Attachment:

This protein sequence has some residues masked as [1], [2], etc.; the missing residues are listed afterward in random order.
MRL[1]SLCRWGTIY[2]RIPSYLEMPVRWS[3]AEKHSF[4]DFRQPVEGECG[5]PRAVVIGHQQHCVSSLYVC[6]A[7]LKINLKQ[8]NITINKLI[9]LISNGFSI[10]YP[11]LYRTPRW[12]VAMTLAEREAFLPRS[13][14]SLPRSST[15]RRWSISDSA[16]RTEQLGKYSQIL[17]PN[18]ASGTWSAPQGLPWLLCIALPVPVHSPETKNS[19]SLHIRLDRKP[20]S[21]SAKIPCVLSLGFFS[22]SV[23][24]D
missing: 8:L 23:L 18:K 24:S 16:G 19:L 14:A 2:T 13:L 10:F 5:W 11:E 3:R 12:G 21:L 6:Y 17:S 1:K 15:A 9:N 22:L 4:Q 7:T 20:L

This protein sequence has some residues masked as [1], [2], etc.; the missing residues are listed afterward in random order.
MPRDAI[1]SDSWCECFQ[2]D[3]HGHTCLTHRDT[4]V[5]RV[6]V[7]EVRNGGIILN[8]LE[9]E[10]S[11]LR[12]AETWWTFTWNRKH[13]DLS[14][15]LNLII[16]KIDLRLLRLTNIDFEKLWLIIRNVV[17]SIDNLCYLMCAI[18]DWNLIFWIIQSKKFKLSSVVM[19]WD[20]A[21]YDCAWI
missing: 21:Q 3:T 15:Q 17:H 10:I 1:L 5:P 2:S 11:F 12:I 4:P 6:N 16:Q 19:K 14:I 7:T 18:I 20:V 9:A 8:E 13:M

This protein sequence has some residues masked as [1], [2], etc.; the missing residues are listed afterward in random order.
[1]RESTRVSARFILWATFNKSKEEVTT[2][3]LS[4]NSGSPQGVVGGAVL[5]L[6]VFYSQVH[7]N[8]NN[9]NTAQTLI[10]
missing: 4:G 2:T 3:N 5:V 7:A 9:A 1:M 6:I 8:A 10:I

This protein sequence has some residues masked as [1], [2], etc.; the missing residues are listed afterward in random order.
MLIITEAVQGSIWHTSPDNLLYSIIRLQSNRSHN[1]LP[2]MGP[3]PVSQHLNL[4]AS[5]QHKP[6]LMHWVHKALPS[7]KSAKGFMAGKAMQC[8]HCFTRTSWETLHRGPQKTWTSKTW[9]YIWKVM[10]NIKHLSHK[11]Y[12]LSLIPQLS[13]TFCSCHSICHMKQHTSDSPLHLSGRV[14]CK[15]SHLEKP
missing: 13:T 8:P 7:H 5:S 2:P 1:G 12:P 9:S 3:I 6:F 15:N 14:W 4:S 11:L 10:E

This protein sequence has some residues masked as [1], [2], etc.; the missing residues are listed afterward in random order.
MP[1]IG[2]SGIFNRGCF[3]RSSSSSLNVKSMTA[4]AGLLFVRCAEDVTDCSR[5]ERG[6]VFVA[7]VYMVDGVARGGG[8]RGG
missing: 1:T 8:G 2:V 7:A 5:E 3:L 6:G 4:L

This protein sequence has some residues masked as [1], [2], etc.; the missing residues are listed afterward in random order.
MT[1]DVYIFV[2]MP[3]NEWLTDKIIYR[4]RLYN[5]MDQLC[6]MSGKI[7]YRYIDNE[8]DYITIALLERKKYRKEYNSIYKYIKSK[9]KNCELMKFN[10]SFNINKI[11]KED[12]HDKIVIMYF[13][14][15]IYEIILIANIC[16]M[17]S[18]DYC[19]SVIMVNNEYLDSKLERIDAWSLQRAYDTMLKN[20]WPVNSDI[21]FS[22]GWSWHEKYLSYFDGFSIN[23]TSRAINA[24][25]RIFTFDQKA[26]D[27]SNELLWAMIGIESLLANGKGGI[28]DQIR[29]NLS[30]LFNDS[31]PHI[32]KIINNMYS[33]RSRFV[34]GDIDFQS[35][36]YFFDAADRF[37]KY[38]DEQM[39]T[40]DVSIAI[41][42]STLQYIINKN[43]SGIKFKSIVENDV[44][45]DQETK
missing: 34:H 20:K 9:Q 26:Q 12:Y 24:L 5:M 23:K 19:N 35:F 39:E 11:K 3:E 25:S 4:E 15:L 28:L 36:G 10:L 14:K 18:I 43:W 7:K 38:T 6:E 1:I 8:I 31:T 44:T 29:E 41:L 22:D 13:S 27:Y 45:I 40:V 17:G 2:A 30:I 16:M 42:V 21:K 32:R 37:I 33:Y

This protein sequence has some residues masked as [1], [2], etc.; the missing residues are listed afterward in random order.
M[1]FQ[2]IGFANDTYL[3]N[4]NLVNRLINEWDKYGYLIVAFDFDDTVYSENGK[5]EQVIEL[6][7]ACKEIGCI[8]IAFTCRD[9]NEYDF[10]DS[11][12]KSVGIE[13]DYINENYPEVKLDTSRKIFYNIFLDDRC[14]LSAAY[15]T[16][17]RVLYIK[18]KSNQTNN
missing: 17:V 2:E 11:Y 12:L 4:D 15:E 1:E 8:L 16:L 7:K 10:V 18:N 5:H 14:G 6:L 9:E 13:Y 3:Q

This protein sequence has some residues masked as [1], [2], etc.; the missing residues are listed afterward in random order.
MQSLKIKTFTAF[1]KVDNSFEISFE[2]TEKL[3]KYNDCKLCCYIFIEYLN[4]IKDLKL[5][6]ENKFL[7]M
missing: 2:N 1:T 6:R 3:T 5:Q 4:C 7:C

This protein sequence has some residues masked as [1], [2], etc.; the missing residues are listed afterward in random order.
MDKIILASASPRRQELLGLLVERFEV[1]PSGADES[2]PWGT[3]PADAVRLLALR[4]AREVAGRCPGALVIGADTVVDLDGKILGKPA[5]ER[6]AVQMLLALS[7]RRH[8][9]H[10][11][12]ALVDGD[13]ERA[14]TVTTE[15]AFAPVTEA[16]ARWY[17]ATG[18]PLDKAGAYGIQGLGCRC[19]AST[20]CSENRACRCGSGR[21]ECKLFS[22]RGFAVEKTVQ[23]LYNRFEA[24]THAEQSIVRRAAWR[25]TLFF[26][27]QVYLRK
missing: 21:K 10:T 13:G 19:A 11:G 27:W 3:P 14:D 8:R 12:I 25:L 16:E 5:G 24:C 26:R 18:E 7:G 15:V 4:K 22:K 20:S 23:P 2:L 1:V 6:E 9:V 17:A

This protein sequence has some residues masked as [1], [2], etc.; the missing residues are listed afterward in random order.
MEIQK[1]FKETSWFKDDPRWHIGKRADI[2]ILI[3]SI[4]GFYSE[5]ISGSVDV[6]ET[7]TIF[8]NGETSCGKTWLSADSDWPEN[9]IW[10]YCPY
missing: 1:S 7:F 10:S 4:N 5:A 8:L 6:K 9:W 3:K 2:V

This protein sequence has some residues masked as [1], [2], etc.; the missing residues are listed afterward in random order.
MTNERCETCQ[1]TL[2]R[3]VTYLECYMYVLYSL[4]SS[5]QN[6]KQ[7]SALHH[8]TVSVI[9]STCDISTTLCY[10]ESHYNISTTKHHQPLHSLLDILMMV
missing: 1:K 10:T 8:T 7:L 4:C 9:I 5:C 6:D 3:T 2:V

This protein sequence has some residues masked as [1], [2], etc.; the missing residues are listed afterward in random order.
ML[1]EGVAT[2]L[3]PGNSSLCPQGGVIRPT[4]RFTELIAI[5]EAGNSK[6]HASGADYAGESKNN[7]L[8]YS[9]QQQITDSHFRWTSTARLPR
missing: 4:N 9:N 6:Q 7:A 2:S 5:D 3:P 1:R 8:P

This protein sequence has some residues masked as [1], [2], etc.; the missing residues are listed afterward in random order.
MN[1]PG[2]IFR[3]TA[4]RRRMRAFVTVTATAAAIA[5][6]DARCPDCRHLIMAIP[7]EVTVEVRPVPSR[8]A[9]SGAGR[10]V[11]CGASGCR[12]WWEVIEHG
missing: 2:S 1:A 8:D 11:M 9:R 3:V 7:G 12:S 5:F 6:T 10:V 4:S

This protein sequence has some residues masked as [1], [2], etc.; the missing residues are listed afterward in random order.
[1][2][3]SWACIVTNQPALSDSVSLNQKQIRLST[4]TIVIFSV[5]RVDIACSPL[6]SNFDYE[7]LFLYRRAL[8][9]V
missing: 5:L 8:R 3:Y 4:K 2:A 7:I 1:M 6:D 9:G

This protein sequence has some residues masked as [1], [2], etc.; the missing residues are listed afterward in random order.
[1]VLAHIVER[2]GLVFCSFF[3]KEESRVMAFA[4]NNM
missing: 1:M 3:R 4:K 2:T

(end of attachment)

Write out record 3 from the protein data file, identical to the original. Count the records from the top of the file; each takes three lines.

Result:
This protein sequence has some residues masked as [1], [2], etc.; the missing residues are listed afterward in random order.
[1]RESTRVSARFILWATFNKSKEEVTT[2][3]LS[4]NSGSPQGVVGGAVL[5]L[6]VFYSQVH[7]N[8]NN[9]NTAQTLI[10]
missing: 4:G 2:T 3:N 5:V 7:A 9:A 1:M 6:I 8:A 10:I